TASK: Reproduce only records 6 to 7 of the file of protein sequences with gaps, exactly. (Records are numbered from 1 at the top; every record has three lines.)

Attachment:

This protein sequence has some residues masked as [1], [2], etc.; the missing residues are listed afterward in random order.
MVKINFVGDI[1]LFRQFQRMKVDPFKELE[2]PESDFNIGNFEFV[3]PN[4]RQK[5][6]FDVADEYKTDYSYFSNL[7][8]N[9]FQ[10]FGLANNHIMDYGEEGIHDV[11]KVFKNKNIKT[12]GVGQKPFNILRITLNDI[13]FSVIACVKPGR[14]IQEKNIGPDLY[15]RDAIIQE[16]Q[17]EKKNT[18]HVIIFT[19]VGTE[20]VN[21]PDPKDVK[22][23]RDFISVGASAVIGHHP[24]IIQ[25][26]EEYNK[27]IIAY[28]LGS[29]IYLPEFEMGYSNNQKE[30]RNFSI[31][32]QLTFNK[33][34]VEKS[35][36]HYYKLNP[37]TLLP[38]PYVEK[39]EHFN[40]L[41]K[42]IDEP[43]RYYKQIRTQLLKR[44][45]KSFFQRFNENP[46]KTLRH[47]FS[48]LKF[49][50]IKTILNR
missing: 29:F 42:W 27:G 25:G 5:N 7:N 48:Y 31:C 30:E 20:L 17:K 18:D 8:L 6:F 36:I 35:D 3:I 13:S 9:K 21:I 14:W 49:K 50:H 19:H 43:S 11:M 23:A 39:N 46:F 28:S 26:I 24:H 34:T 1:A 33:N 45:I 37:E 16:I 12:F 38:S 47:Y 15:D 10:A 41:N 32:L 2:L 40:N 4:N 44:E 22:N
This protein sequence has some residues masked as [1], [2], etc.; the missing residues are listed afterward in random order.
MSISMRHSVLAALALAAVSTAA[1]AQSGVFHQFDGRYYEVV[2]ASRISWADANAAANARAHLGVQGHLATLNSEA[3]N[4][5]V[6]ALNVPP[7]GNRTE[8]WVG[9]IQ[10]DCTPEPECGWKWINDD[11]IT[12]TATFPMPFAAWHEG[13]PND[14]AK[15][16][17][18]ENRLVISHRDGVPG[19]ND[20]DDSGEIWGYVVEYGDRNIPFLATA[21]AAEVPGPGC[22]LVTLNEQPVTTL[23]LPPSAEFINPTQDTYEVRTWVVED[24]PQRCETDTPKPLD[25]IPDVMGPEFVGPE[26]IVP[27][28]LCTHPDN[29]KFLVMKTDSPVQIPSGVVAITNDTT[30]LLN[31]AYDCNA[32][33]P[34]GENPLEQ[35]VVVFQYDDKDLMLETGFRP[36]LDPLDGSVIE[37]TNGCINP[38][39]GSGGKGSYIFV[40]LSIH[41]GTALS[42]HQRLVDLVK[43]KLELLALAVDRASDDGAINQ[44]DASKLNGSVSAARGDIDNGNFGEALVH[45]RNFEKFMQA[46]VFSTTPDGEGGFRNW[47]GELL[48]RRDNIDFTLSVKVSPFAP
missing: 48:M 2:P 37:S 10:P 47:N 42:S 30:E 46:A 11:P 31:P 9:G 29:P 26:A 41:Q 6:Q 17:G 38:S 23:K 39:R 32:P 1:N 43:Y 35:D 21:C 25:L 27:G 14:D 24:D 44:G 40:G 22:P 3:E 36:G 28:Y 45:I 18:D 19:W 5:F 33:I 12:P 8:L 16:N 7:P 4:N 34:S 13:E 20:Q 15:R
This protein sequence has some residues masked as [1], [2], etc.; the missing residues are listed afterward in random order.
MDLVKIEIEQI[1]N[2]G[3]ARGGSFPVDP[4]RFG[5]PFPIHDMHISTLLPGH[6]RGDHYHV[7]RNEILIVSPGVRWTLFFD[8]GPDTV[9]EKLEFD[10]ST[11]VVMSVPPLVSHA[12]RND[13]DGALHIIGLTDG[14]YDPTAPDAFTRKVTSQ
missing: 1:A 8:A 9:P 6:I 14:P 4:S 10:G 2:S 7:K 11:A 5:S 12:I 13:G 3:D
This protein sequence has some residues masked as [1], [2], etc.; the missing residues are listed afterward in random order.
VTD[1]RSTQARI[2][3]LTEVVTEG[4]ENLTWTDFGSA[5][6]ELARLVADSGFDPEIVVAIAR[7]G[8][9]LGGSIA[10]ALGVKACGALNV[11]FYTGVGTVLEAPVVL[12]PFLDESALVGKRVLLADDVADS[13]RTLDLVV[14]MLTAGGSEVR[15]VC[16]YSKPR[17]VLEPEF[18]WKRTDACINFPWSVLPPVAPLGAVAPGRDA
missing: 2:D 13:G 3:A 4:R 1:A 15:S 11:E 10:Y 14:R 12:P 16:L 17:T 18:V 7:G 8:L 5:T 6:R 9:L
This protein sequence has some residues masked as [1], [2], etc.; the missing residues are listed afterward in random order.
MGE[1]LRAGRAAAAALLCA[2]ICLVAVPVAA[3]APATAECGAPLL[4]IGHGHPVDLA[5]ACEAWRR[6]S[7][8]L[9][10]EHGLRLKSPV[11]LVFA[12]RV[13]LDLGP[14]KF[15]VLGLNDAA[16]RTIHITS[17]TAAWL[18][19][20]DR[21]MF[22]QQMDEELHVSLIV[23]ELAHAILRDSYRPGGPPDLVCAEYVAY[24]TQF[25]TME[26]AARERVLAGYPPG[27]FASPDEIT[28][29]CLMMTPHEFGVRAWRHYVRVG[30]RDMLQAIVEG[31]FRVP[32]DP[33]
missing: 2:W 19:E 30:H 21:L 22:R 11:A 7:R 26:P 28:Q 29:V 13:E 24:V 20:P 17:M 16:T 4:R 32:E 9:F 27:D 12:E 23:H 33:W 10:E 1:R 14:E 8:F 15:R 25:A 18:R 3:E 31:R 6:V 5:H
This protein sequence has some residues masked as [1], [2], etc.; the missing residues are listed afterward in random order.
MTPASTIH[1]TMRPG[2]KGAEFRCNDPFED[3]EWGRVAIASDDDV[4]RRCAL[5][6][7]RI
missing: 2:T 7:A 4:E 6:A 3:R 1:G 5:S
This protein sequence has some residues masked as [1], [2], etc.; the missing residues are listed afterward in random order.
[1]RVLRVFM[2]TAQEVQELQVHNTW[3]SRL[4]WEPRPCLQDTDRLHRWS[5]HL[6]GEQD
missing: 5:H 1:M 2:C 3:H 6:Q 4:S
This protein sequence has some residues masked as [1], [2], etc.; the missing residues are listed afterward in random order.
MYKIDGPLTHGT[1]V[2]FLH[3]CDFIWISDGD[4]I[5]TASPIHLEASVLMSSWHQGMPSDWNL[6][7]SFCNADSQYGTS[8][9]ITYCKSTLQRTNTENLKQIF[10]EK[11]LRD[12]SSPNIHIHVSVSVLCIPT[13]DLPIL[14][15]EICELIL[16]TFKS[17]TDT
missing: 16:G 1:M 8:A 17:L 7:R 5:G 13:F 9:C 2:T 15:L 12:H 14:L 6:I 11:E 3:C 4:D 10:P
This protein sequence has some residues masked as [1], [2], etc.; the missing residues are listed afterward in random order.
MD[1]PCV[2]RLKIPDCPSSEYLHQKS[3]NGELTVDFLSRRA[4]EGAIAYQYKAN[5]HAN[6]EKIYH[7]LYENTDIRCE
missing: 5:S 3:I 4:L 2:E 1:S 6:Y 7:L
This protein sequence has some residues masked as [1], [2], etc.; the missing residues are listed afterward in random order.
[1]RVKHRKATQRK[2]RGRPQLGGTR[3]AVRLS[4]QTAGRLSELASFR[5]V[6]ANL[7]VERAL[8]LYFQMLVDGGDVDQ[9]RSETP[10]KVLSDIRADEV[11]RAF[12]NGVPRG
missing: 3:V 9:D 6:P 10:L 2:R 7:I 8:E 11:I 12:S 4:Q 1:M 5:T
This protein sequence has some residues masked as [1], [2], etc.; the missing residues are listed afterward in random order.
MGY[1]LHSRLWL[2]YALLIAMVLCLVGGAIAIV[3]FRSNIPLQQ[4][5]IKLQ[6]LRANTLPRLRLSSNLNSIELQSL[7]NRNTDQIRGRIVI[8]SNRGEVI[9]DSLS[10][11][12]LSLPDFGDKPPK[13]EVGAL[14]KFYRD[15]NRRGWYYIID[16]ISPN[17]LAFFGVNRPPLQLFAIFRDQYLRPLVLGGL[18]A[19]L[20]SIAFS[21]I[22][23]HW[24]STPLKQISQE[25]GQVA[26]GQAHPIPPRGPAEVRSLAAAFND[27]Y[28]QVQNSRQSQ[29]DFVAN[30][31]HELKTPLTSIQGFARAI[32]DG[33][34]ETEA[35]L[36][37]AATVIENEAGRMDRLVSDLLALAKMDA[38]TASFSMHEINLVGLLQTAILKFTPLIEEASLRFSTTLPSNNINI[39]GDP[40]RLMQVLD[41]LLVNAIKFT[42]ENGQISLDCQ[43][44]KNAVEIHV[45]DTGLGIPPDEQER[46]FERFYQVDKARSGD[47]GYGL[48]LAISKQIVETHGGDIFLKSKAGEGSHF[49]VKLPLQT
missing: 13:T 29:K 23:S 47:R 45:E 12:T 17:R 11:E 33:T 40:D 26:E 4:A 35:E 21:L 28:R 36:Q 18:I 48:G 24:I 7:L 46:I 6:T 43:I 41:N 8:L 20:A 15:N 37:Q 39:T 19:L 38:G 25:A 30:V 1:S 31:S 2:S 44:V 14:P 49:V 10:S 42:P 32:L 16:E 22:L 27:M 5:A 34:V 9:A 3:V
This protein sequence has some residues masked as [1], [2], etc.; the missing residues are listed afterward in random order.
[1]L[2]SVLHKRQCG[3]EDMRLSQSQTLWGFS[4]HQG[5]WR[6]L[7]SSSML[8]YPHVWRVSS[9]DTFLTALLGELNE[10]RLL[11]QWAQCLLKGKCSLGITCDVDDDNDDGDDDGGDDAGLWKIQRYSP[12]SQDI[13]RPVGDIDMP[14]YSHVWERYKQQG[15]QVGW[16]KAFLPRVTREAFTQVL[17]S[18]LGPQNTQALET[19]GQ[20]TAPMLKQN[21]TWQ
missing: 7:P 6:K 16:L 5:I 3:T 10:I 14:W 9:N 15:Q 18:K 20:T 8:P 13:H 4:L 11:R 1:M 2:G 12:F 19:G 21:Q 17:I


This protein sequence has some residues masked as [1], [2], etc.; the missing residues are listed afterward in random order.
MTPASTIH[1]TMRPG[2]KGAEFRCNDPFED[3]EWGRVAIASDDDV[4]RRCAL[5][6][7]RI
missing: 2:T 7:A 4:E 6:A 3:R 1:G 5:S
This protein sequence has some residues masked as [1], [2], etc.; the missing residues are listed afterward in random order.
[1]RVLRVFM[2]TAQEVQELQVHNTW[3]SRL[4]WEPRPCLQDTDRLHRWS[5]HL[6]GEQD
missing: 5:H 1:M 2:C 3:H 6:Q 4:S